Adam Wager’s primary research and teaching interests are in Philosophy of Mind, Epistemology, and Metaphysics. In particular, his work is concerned with a cluster of questions concerning perception.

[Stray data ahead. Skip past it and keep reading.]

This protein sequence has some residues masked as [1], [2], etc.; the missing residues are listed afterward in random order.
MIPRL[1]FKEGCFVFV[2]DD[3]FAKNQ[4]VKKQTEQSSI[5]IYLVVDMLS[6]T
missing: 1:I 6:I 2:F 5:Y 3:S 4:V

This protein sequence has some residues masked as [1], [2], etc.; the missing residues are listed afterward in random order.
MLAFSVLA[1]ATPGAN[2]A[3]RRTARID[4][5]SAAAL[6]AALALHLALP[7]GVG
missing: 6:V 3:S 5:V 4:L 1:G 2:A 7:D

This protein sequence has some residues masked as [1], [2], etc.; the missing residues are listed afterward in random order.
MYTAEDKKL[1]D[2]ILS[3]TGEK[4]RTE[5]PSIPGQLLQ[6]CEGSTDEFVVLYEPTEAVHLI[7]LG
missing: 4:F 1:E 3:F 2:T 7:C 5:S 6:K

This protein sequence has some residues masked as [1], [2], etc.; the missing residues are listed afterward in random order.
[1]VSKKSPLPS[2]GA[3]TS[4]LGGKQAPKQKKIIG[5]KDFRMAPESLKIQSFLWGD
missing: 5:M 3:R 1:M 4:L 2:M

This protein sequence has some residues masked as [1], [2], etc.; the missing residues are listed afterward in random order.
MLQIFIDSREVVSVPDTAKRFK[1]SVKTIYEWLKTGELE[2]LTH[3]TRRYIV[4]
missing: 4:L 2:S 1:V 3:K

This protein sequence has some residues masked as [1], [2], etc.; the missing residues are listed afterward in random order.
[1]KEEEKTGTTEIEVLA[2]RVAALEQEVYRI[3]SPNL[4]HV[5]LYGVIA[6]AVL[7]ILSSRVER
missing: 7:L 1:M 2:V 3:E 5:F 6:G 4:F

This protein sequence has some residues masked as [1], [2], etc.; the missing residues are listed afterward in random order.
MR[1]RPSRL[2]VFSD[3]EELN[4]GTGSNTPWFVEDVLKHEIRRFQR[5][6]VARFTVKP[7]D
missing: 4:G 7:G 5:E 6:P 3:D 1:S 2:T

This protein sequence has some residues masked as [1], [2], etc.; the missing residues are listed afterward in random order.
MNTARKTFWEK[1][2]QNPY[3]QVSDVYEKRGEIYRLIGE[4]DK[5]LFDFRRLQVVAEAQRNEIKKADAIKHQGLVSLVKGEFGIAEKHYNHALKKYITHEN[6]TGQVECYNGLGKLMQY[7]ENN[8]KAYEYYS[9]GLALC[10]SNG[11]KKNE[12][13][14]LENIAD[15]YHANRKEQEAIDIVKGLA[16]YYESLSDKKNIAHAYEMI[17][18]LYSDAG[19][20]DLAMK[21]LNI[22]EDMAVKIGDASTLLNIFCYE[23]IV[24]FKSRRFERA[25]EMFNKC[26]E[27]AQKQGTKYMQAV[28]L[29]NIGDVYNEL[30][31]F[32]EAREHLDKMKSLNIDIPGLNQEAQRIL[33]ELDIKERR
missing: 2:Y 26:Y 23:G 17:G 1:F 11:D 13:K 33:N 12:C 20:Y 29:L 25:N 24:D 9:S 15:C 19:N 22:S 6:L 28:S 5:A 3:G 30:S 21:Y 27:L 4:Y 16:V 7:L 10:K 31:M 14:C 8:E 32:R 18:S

Is there a connection between what it is like for a person to undergo a perceptual experience and the way that experience represents the world as being? What should we make of the body of psychological data concerning synaesthetes - people who "see" sounds as swirls of color or "smell" colors as odors? What are the standards for knowledge (particularly perceptual knowledge)? Does knowing require absolute certainty or merely that I could not have easily been mistaken? Do these standards for knowledge shift in response to the conversational context of those who are attributing knowledge? Of what are we directly or immediately aware in perception? Of what are we aware when we hallucinate? Are colors, sounds, tastes, etc. physical properties of the objects that appear to have them?